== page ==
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статьиAES+F «Allegoria Sacra» article for the Triumph gallery exhibition catalogue. Moscow, 8 — 30 of December, 2011

At the Cross her station keeping,

stood the mournful Mother weeping,

close to her son to the last.

Through her heart, His sorrow sharing,

all His bitter anguish bearing,

now at length the sword has passed.

In the airport building salvation requires a pre-emptive strike on the means by which contact is maintained with the outside world. In this context ‘Stabat Mater’ sounds like a recollection of medieval sources of that sequence which is connected with the traditions of flagellant processions:

Holy Mother! pierce me through,

in my heart each wound renew

of my Saviour crucified.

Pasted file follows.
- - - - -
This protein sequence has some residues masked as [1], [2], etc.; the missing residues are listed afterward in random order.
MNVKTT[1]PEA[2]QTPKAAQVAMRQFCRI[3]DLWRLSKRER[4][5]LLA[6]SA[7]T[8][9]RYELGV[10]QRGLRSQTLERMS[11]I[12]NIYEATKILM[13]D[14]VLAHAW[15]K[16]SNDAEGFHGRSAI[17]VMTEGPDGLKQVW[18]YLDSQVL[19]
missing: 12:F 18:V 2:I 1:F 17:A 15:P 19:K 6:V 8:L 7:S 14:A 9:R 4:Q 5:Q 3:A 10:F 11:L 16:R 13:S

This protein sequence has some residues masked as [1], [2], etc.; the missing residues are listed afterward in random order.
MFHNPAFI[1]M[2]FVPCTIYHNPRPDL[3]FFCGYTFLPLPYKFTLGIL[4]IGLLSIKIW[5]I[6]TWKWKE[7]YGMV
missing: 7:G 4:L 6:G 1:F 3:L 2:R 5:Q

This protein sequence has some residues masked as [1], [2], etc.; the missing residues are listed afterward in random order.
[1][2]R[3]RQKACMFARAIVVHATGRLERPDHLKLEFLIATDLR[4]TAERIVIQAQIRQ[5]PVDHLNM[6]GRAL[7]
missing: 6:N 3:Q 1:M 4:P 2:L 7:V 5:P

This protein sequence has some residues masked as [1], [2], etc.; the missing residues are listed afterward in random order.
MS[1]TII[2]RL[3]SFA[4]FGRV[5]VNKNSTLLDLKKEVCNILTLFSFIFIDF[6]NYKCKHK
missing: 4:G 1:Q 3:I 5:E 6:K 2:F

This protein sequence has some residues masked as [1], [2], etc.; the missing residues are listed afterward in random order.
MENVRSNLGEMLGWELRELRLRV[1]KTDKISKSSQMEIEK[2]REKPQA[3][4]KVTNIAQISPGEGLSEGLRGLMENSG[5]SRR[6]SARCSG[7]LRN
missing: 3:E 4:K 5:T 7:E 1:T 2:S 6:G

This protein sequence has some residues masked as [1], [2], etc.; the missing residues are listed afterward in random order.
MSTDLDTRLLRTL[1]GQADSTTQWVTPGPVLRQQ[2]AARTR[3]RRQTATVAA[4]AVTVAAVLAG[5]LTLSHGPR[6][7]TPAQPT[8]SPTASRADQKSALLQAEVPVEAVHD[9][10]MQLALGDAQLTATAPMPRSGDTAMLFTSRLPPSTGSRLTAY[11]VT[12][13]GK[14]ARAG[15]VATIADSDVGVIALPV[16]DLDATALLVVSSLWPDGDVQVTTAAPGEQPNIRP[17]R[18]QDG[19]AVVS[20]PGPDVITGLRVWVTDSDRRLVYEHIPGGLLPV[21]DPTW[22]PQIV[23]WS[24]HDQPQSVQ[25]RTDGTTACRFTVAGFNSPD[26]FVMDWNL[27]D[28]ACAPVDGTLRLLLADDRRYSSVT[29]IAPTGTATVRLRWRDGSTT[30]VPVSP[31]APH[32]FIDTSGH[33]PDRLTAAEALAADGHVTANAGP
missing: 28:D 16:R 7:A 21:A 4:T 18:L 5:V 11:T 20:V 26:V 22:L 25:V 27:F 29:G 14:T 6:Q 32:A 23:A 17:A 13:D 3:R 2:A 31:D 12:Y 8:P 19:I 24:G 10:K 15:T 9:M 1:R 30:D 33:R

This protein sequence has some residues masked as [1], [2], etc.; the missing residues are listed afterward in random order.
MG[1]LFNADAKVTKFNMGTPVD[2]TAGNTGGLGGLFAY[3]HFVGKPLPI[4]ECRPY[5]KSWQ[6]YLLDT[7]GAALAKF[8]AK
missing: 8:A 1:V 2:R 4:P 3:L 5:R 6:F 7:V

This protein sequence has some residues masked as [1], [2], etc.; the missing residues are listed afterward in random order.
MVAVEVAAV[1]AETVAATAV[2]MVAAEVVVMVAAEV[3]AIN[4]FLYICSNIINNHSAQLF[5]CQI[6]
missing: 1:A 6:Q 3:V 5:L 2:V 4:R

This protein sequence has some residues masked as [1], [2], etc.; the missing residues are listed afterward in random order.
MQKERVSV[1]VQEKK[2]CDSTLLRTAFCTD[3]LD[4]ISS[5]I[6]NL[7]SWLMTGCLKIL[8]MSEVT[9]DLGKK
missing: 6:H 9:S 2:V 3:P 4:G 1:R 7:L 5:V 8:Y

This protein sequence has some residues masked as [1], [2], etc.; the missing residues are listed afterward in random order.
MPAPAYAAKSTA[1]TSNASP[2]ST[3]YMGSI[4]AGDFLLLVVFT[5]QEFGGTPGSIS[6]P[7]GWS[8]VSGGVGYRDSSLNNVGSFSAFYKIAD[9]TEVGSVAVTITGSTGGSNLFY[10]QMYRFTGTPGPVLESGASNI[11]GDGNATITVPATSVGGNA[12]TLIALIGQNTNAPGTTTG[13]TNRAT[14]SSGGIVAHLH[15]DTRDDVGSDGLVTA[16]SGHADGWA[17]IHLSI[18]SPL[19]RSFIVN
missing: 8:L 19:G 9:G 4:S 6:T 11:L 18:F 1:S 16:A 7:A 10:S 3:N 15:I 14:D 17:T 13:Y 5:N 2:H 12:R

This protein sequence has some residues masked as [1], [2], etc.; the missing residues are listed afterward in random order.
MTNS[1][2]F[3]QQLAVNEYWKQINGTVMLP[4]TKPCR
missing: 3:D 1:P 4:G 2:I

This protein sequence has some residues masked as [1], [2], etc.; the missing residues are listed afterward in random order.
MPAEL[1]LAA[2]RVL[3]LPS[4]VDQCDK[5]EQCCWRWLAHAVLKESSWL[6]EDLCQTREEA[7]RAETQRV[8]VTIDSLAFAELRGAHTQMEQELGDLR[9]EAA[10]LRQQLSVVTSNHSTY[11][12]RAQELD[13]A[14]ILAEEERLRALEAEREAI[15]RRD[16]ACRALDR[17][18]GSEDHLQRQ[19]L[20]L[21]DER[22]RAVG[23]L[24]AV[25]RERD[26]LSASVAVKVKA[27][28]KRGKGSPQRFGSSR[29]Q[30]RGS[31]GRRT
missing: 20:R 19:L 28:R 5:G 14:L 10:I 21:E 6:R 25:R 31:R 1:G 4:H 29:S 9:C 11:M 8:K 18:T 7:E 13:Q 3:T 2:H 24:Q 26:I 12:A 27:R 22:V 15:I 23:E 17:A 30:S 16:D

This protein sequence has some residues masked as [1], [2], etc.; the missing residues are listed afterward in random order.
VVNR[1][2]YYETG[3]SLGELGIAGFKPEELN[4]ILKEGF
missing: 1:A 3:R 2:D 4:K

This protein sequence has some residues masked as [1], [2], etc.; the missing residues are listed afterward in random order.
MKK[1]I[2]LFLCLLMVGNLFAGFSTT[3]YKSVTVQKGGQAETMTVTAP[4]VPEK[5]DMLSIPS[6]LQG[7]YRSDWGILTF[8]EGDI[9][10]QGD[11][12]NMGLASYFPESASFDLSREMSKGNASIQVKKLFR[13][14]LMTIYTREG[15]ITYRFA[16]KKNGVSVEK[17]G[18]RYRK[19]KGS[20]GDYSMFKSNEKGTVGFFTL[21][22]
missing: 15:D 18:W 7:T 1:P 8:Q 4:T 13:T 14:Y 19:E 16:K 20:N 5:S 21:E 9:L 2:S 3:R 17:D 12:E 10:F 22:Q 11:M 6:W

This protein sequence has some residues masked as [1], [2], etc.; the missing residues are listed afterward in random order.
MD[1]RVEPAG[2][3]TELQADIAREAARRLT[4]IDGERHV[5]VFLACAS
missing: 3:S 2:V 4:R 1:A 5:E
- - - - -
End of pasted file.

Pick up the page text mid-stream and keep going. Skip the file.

But the ancient text, through whose words worshippers ask to share the sufferings of Christ on the cross, is transformed in to a meaningless repetition of oral texts in a dead language, a mishmash of sounds, a disconnected and inarticulate imitation of speech. As before, contemporary culture cannot speak and a dance begins. That which was the experience of flagellation becomes a choreographic study. The dance of death? In 1376 the poet Jean Lefevre stated ‘Je fis de Macabre la dance’ (‘I wrote the Danse Macabre’). The dead can dance but they dance with the living or instead of the living and no trace remains of the sensations of the flesh — suffering, taking pleasure, and decomposing — which were of concern during the Middle Ages. Contemporary heroes are those of animation, the eternally dead Tom and Jerry, insensitive to the most refined tortures. Chopin’s funeral march sounds like a joke at the expense of a certain macabre drama.

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